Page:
The Hyderabad City Police has often been under the scanner for its usage of “360 degree” databases and of technologies such as artificial intelligence, facial recognition, CCTV cameras in policing and surveillance. Since 2017, the department has been using the Integrate People Information Hub (IPIH) database, which the then-Commissioner and present state DGP M Mahender Reddy had said provides a 360 degree view of every citizen, starting with names, aliases, family details, Aadhar details and so on for use in investigations.
The state government has deeply invested in CCTV surveillance. In October 2020, the government announced its plans to double the number of cameras in the city from 5.8 lakh to 10 lakh. The city has, for this reason, gained the dubious distinction of being the city with the most number of cameras in India, according to report by Comparitech.
“There is a lot of money being poured into the procurement of sophisticated surveillance technologies across the country, particularly in large cities like Hyderabad, Delhi and Bombay. At the same time, the larger ecosystem of forensics examination and the level of understanding of these technologies within the criminal justice system is lacking, so its not clear how useful they may ultimately be,” opined Divij Joshi, a tech policy fellow at Mozilla.
With such invasive technology in the Hyderabad City Police’s armoury, the obvious question that arises is why, when and in what circumstances will these equipment being used. Speaking to MediaNama, Likith Goud, a cyber investigator with Telangana State Police told MediaNama: “Nowadays criminals are resorting to voice over internet protocol (VoIP) calls. They buy fake numbers and just register on WhatsApp to do their thing. So there are two ways we go about an cyber investigation — ethical and unethical.”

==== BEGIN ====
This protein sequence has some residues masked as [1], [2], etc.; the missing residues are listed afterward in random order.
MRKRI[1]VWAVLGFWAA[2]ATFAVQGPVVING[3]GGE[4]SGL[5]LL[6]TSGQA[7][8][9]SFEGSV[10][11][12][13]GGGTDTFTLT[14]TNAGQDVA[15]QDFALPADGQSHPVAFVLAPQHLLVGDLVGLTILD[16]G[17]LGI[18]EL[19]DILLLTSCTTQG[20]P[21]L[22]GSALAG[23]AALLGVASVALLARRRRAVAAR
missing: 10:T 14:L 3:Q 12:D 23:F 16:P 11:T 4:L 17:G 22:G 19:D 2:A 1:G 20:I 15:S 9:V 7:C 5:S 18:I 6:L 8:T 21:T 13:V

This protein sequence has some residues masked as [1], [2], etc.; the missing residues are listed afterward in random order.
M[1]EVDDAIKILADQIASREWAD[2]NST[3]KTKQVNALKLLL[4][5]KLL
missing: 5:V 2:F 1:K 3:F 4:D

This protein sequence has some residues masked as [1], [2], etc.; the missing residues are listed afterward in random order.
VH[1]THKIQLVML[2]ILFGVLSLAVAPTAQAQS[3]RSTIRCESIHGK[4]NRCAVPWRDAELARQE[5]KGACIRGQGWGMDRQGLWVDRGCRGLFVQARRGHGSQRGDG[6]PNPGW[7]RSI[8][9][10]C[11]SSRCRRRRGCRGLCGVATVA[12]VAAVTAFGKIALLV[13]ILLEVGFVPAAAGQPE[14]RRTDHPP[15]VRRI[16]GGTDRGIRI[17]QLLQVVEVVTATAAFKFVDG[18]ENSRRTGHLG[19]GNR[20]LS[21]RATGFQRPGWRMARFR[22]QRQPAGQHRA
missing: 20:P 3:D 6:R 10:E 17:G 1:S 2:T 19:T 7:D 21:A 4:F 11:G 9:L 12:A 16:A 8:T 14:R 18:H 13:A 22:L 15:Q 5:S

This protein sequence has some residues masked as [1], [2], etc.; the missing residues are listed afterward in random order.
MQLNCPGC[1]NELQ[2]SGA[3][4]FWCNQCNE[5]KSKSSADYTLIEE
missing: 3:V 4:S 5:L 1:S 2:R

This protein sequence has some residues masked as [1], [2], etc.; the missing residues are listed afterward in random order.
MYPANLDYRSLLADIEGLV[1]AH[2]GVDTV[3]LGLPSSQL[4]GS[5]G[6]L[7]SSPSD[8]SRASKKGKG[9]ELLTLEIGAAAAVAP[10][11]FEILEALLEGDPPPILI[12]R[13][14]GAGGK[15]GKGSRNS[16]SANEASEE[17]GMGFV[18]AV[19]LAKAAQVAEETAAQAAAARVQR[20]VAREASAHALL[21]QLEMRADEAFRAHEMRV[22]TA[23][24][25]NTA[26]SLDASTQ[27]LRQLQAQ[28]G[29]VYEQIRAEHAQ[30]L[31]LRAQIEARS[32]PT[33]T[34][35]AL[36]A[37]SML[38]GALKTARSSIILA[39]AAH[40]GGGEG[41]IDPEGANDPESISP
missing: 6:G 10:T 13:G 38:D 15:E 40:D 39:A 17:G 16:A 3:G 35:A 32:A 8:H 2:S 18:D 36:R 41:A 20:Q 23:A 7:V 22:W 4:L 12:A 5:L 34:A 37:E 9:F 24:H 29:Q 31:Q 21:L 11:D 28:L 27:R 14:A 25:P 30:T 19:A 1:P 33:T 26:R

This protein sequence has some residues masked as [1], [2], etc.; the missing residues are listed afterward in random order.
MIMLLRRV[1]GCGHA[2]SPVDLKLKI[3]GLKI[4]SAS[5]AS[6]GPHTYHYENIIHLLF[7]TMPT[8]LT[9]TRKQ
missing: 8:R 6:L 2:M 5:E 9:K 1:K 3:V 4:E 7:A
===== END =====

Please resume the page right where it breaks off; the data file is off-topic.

By ethical, the investigator explained, it meant going through proper channels for obtaining information from the platform and unethical means using such hacking equipment. “If we approach a social media platform for information regarding any investigation, they never part away with data and only furnish IP address. We are forced to resort to use such equipment for retrieving chat details,” Goud added.
But, when are these tools used? “Cellebrite is a forensic tool. We use it on a device only after catching the suspect, interrogating him/her. For using this tool first we have to prove that using this particular device, the crime was perpetrated,” Goud said.
Despite these clarifications, concerns remain regarding the usage of such equipment, especially in light of the Pegasus attack on several Indian academics. Researchers are urging political and judicial intervention for bringing in reforms in regards to surveillance and usage of invasive technologies.
“There is a severe need for surveillance reform in criminal procedure, evidence law and forensics in India — something particularly brought to light after the targeting of human rights defenders in the Pegasus case, and the more recent revelations around Bhima Koregaon. In other jurisdictions, rules and principles regarding police access to digital devices have been checked by political and judicial authorities. However, criminal procedure and practice in India has not seen similar reform. The implication is, of course, that there are few safeguards currently against very invasive surveillance of people by the police using digital surveillance technologies,” Joshi added.
This content was originally published here.